The hospice did not respond to HealthcareInfoSecurity's inquiries for additional information regarding the breach incident and settlement.

Other 2012 Settlements

Five 2012 HIPAA breach settlements are listed on the HHS website. In addition to the Hospice of North Idaho incident, those include:

  • A $1.7 million settlement with the Alaska Department of Health and Human Services related to a stolen USB storage drive containing data on possibly 500 or more Medicaid beneficiaries, which led to OCR finding a variety of other HIPAA non-compliance isues at the agency, including insufficient risk management.
  • A $1.5 million settlement with Massachusetts Eye and Ear Infirmary after the theft of an unencrypted laptop containing data on about 3,500 patients. HIPAA non-compliance issues included failure to conduct a thorough risk analysis for protecting information stored on mobile devices.
  • A $1.5 settlement with Blue Cross Blue Shield of Tennessee related to the theft of 57 unencrypted disk drives containing data on about 1 million patients. The corrective action plan as part of the settlement instructed Blue Cross Blue Shield of Tennessee, among other things, to conduct thorough assessment or risks involved when data is created, received, maintained, used or transmitted on-site or off-site.
  • A $100,000 settlement with Phoenix Cardiac Surgery in April. That case involved the posting of clinical and surgical appointments for an unspecified number of its patients on an Internet-based calendar that was publicly accessible. Other non-compliance issues discovered by OCR during its investigation include insufficient staff training.

Size of Financial Penalty

Hospice of North Idaho says its response to the incident helped lower its non-compliance fine. "Because of the proactive approach taken and Hospice of North Idaho's current security plan, the OCR's settlement amount is significantly less than the standard penalties imposed," its statement notes.

But while the financial settlement with the hospice is substantially less hefty than most others, its sting is just as painful, says Rebecca Herold, CEO of The Privacy Professor and partner at Compliance Helper, both IT security consulting firms. "Fifty thousand dollars is a huge amount for a small non-profit," she says.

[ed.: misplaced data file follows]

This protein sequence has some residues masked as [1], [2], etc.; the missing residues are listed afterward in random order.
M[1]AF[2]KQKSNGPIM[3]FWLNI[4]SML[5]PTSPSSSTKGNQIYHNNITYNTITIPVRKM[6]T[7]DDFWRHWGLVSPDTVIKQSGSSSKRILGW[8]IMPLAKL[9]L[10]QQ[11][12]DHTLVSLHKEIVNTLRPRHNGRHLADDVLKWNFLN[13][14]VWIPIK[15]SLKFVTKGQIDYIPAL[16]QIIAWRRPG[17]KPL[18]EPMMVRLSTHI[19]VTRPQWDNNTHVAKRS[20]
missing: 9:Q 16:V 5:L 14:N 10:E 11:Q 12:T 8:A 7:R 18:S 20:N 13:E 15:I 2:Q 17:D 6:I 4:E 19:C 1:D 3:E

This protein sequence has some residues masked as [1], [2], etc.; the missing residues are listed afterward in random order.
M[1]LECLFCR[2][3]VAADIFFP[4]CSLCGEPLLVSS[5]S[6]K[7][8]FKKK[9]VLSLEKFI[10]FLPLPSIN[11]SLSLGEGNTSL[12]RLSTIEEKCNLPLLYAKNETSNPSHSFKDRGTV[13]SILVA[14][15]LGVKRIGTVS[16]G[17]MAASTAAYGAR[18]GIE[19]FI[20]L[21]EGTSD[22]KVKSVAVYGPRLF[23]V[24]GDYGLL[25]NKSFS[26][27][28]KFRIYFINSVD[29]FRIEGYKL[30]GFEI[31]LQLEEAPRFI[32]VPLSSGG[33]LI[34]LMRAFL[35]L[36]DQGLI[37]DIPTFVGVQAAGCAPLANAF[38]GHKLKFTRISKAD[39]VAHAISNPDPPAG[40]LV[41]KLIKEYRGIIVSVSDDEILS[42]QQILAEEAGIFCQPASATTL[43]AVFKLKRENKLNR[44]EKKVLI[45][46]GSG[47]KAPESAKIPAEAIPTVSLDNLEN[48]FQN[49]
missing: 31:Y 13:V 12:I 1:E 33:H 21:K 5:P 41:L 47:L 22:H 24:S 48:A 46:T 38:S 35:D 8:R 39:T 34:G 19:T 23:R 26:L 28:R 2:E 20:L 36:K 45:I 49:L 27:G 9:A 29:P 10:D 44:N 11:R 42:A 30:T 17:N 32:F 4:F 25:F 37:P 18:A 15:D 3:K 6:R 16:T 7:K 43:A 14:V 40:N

"They are now going to need to do much more fund-raising to recoup that amount than they had probably anticipated," she says. "Just think how much less costly it would have been for them to have invested a comparatively small amount in implementing encryption and implementing comprehensive and customized information security and privacy policies."

The settlement with the hospice also signals that more OCR HIPAA enforcement actions involving health entities of all sizes are likely in the months to come.

OCR in its various breach investigations and the 115 random HIPAA audits performed in 2012 found "plenty of noncompliance out there and plenty of room for improvement," OCR director Rodriguez said in a recent interview with HealthcareInfoSecurity.

"I expect that we're going to continue to see monetary settlements for a long time to come," he said. "The other thing is I know what we have, in inventory, cases that we're already doing that are sort of moving through the investigative and findings process, and that will result in settlements."

Herold says OCR's settlement in the hospice case shows the agency is serious about HIPAA enforcement.

"If the hospice had not been as proactive in their remediation actions following the breach, the sanction settlement would likely have been higher," she says. "This clearly signifies that all covered entities - and in the very near future their business associates - need to be diligent in meeting all their compliance requirements, and that they should have a comprehensive, fully documented, compliance program in place," she says.

"Too many covered entities still think that simply doing one risk assessment, and nothing more, is going to be sufficient for HIPAA compliance," she adds. "Those who still believe this are making a very high-stakes gamble with their business."

About the Author

Marianne Kolbasuk McGee

Marianne Kolbasuk McGee

Executive Editor, HealthcareInfoSecurity, ISMG

McGee is executive editor of Information Security Media Group's HealthcareInfoSecurity.com media site. She has about 30 years of IT journalism experience, with a focus on healthcare information technology issues for more than 15 years. Before joining ISMG in 2012, she was a reporter at InformationWeek magazine and news site and played a lead role in the launch of InformationWeek's healthcare IT media site.